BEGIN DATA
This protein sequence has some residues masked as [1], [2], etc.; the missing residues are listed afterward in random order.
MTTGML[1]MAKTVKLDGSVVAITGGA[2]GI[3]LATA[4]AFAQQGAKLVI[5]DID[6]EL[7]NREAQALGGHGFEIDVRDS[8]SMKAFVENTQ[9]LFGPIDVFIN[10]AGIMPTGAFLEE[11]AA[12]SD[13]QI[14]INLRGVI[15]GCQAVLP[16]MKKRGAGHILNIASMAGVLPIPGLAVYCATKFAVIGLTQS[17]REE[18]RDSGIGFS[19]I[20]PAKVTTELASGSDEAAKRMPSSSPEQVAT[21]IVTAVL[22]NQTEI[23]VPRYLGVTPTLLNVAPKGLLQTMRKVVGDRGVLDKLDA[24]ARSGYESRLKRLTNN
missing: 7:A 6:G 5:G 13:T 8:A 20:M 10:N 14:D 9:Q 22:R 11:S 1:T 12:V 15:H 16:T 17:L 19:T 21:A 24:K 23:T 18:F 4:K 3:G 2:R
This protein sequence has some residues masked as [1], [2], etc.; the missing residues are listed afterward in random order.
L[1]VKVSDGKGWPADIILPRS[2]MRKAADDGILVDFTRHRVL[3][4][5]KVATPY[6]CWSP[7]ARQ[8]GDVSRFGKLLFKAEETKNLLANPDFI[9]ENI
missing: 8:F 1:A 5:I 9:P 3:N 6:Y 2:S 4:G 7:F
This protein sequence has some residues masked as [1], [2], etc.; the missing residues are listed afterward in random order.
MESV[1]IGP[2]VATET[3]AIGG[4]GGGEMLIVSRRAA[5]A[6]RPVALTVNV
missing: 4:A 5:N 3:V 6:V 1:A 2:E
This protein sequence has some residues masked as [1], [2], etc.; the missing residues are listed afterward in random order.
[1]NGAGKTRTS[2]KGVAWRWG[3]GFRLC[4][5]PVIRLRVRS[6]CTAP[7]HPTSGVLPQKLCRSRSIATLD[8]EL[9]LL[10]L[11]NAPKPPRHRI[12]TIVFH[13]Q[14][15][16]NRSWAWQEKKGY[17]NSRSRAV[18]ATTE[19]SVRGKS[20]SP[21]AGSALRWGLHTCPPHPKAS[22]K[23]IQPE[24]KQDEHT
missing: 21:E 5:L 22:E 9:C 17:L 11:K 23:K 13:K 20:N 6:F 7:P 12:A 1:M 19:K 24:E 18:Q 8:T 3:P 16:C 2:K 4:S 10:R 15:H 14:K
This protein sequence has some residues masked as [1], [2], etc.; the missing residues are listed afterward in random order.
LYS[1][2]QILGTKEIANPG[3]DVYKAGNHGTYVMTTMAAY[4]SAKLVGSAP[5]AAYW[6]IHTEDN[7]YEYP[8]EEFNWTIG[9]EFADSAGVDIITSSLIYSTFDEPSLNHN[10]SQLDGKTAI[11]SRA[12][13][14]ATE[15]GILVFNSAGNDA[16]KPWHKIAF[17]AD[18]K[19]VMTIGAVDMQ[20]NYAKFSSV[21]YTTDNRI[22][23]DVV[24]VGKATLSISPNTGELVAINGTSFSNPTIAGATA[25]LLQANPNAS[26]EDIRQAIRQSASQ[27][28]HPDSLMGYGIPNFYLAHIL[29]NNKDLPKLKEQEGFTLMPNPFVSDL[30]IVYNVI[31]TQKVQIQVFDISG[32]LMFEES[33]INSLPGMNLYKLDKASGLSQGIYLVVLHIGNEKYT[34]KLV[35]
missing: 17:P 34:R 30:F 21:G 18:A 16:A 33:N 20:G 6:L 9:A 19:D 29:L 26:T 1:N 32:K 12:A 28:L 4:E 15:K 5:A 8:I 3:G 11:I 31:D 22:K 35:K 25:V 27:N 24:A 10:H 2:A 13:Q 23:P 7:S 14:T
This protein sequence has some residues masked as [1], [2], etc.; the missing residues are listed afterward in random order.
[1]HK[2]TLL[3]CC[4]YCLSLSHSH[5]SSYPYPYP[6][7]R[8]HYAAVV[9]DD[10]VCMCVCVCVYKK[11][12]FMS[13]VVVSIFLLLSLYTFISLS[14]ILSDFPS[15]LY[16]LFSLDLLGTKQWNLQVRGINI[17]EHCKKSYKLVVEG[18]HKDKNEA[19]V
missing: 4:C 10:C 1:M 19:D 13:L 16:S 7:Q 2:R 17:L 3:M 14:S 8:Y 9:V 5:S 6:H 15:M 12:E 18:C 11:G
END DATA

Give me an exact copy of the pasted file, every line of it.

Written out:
This protein sequence has some residues masked as [1], [2], etc.; the missing residues are listed afterward in random order.
MTTGML[1]MAKTVKLDGSVVAITGGA[2]GI[3]LATA[4]AFAQQGAKLVI[5]DID[6]EL[7]NREAQALGGHGFEIDVRDS[8]SMKAFVENTQ[9]LFGPIDVFIN[10]AGIMPTGAFLEE[11]AA[12]SD[13]QI[14]INLRGVI[15]GCQAVLP[16]MKKRGAGHILNIASMAGVLPIPGLAVYCATKFAVIGLTQS[17]REE[18]RDSGIGFS[19]I[20]PAKVTTELASGSDEAAKRMPSSSPEQVAT[21]IVTAVL[22]NQTEI[23]VPRYLGVTPTLLNVAPKGLLQTMRKVVGDRGVLDKLDA[24]ARSGYESRLKRLTNN
missing: 7:A 6:G 5:G 13:T 8:A 20:M 10:N 14:D 9:Q 22:R 11:S 1:T 12:V 15:H 16:T 17:L 19:T 21:A 24:K 23:T 18:F 4:K 3:G 2:R
This protein sequence has some residues masked as [1], [2], etc.; the missing residues are listed afterward in random order.
L[1]VKVSDGKGWPADIILPRS[2]MRKAADDGILVDFTRHRVL[3][4][5]KVATPY[6]CWSP[7]ARQ[8]GDVSRFGKLLFKAEETKNLLANPDFI[9]ENI
missing: 8:F 1:A 5:I 9:P 3:N 6:Y 2:S 4:G 7:F
This protein sequence has some residues masked as [1], [2], etc.; the missing residues are listed afterward in random order.
MESV[1]IGP[2]VATET[3]AIGG[4]GGGEMLIVSRRAA[5]A[6]RPVALTVNV
missing: 4:A 5:N 3:V 6:V 1:A 2:E
This protein sequence has some residues masked as [1], [2], etc.; the missing residues are listed afterward in random order.
[1]NGAGKTRTS[2]KGVAWRWG[3]GFRLC[4][5]PVIRLRVRS[6]CTAP[7]HPTSGVLPQKLCRSRSIATLD[8]EL[9]LL[10]L[11]NAPKPPRHRI[12]TIVFH[13]Q[14][15][16]NRSWAWQEKKGY[17]NSRSRAV[18]ATTE[19]SVRGKS[20]SP[21]AGSALRWGLHTCPPHPKAS[22]K[23]IQPE[24]KQDEHT
missing: 21:E 5:L 22:E 9:C 17:L 11:K 23:K 13:K 20:N 6:F 7:P 12:A 1:M 19:K 24:E 18:Q 8:T 3:P 16:C 2:K 4:S 10:R 15:H 14:K
This protein sequence has some residues masked as [1], [2], etc.; the missing residues are listed afterward in random order.
LYS[1][2]QILGTKEIANPG[3]DVYKAGNHGTYVMTTMAAY[4]SAKLVGSAP[5]AAYW[6]IHTEDN[7]YEYP[8]EEFNWTIG[9]EFADSAGVDIITSSLIYSTFDEPSLNHN[10]SQLDGKTAI[11]SRA[12][13][14]ATE[15]GILVFNSAGNDA[16]KPWHKIAF[17]AD[18]K[19]VMTIGAVDMQ[20]NYAKFSSV[21]YTTDNRI[22][23]DVV[24]VGKATLSISPNTGELVAINGTSFSNPTIAGATA[25]LLQANPNAS[26]EDIRQAIRQSASQ[27][28]HPDSLMGYGIPNFYLAHIL[29]NNKDLPKLKEQEGFTLMPNPFVSDL[30]IVYNVI[31]TQKVQIQVFDISG[32]LMFEES[33]INSLPGMNLYKLDKASGLSQGIYLVVLHIGNEKYT[34]KLV[35]
missing: 17:P 34:R 30:F 21:G 18:A 16:A 33:N 20:G 6:L 9:A 19:D 29:L 26:T 1:N 32:K 12:A 28:L 4:E 15:K 5:A 8:I 3:G 11:I 31:D 22:K 35:K 25:V 27:N 24:A 10:H 2:A 13:Q 23:P 7:S 14:T
This protein sequence has some residues masked as [1], [2], etc.; the missing residues are listed afterward in random order.
[1]HK[2]TLL[3]CC[4]YCLSLSHSH[5]SSYPYPYP[6][7]R[8]HYAAVV[9]DD[10]VCMCVCVCVYKK[11][12]FMS[13]VVVSIFLLLSLYTFISLS[14]ILSDFPS[15]LY[16]LFSLDLLGTKQWNLQVRGINI[17]EHCKKSYKLVVEG[18]HKDKNEA[19]V
missing: 4:C 10:C 1:M 19:D 13:L 16:S 7:Q 2:R 17:L 3:M 14:S 8:Y 9:V 5:S 6:H 15:M 12:E 18:C 11:G